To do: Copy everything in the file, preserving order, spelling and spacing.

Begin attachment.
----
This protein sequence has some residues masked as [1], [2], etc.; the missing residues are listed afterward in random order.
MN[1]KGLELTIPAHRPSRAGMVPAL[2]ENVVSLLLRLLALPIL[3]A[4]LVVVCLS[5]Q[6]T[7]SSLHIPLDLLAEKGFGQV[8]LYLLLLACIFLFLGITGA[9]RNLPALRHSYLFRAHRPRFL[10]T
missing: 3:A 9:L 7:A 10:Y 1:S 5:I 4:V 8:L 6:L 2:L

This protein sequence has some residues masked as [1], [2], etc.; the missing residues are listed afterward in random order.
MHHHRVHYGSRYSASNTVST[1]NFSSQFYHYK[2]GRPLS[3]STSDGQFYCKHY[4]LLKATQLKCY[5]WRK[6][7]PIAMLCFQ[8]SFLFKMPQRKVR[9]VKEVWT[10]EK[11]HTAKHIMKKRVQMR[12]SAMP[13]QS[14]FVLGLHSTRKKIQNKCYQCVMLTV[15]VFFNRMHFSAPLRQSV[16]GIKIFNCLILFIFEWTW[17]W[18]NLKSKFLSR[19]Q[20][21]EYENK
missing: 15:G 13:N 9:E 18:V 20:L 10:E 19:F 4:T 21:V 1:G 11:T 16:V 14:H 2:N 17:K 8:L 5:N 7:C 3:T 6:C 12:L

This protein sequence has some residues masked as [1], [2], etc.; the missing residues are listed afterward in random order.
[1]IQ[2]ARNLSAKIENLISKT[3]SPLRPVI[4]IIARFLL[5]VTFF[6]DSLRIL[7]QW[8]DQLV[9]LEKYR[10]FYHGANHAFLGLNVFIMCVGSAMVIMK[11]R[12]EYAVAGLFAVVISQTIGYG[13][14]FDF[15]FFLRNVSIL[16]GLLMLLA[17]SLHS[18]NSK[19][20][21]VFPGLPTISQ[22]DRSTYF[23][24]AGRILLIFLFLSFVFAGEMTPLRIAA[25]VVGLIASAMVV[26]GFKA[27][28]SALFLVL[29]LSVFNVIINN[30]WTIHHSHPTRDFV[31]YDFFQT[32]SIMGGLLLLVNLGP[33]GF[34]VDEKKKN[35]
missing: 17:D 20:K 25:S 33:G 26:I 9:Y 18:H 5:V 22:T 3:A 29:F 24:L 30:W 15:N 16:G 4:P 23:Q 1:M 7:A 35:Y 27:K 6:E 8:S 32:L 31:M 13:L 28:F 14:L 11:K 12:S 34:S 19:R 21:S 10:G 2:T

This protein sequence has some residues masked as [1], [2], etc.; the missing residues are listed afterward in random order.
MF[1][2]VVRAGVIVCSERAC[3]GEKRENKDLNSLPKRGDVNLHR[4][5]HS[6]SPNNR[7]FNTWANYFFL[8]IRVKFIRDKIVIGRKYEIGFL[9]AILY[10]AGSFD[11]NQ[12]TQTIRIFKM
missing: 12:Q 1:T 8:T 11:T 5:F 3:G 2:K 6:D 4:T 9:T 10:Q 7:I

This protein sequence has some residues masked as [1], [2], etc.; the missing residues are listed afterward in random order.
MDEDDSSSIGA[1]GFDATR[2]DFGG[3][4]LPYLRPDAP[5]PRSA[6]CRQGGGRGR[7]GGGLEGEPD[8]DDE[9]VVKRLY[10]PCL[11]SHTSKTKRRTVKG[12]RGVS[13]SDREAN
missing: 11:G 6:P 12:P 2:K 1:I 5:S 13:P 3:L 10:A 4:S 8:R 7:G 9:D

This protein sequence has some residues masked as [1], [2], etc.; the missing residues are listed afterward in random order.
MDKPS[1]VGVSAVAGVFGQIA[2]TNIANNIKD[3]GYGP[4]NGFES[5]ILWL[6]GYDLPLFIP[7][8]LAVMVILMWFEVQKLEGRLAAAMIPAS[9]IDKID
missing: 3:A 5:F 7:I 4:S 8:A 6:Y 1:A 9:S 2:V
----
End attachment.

This protein sequence has some residues masked as [1], [2], etc.; the missing residues are listed afterward in random order.
MN[1]KGLELTIPAHRPSRAGMVPAL[2]ENVVSLLLRLLALPIL[3]A[4]LVVVCLS[5]Q[6]T[7]SSLHIPLDLLAEKGFGQV[8]LYLLLLACIFLFLGITGA[9]RNLPALRHSYLFRAHRPRFL[10]T
missing: 3:A 9:L 7:A 10:Y 1:S 5:I 4:V 8:L 6:L 2:L

This protein sequence has some residues masked as [1], [2], etc.; the missing residues are listed afterward in random order.
MHHHRVHYGSRYSASNTVST[1]NFSSQFYHYK[2]GRPLS[3]STSDGQFYCKHY[4]LLKATQLKCY[5]WRK[6][7]PIAMLCFQ[8]SFLFKMPQRKVR[9]VKEVWT[10]EK[11]HTAKHIMKKRVQMR[12]SAMP[13]QS[14]FVLGLHSTRKKIQNKCYQCVMLTV[15]VFFNRMHFSAPLRQSV[16]GIKIFNCLILFIFEWTW[17]W[18]NLKSKFLSR[19]Q[20][21]EYENK
missing: 15:G 13:N 9:E 18:V 20:L 10:E 19:F 4:T 21:V 1:G 11:T 16:V 14:H 2:N 17:K 8:L 5:N 7:C 3:T 6:C 12:L

This protein sequence has some residues masked as [1], [2], etc.; the missing residues are listed afterward in random order.
[1]IQ[2]ARNLSAKIENLISKT[3]SPLRPVI[4]IIARFLL[5]VTFF[6]DSLRIL[7]QW[8]DQLV[9]LEKYR[10]FYHGANHAFLGLNVFIMCVGSAMVIMK[11]R[12]EYAVAGLFAVVISQTIGYG[13][14]FDF[15]FFLRNVSIL[16]GLLMLLA[17]SLHS[18]NSK[19][20][21]VFPGLPTISQ[22]DRSTYF[23][24]AGRILLIFLFLSFVFAGEMTPLRIAA[25]VVGLIASAMVV[26]GFKA[27][28]SALFLVL[29]LSVFNVIINN[30]WTIHHSHPTRDFV[31]YDFFQT[32]SIMGGLLLLVNLGP[33]GF[34]VDEKKKN[35]
missing: 17:D 20:K 25:S 33:G 26:I 9:Y 18:H 5:V 22:T 3:A 29:F 24:L 30:W 15:N 16:G 4:P 23:Q 1:M 7:A 35:Y 27:K 6:E 8:S 32:L 31:M 13:L 28:F 14:L 11:K 12:S 34:S 19:R 21:S 10:G 2:T

This protein sequence has some residues masked as [1], [2], etc.; the missing residues are listed afterward in random order.
MF[1][2]VVRAGVIVCSERAC[3]GEKRENKDLNSLPKRGDVNLHR[4][5]HS[6]SPNNR[7]FNTWANYFFL[8]IRVKFIRDKIVIGRKYEIGFL[9]AILY[10]AGSFD[11]NQ[12]TQTIRIFKM
missing: 12:Q 1:T 8:T 11:T 5:F 3:G 2:K 6:D 4:T 9:T 10:Q 7:I

This protein sequence has some residues masked as [1], [2], etc.; the missing residues are listed afterward in random order.
MDEDDSSSIGA[1]GFDATR[2]DFGG[3][4]LPYLRPDAP[5]PRSA[6]CRQGGGRGR[7]GGGLEGEPD[8]DDE[9]VVKRLY[10]PCL[11]SHTSKTKRRTVKG[12]RGVS[13]SDREAN
missing: 11:G 6:P 12:P 2:K 1:I 5:S 13:P 3:L 10:A 4:S 8:R 7:G 9:D

This protein sequence has some residues masked as [1], [2], etc.; the missing residues are listed afterward in random order.
MDKPS[1]VGVSAVAGVFGQIA[2]TNIANNIKD[3]GYGP[4]NGFES[5]ILWL[6]GYDLPLFIP[7][8]LAVMVILMWFEVQKLEGRLAAAMIPAS[9]IDKID
missing: 3:A 5:F 7:I 4:S 8:A 6:Y 1:A 9:S 2:V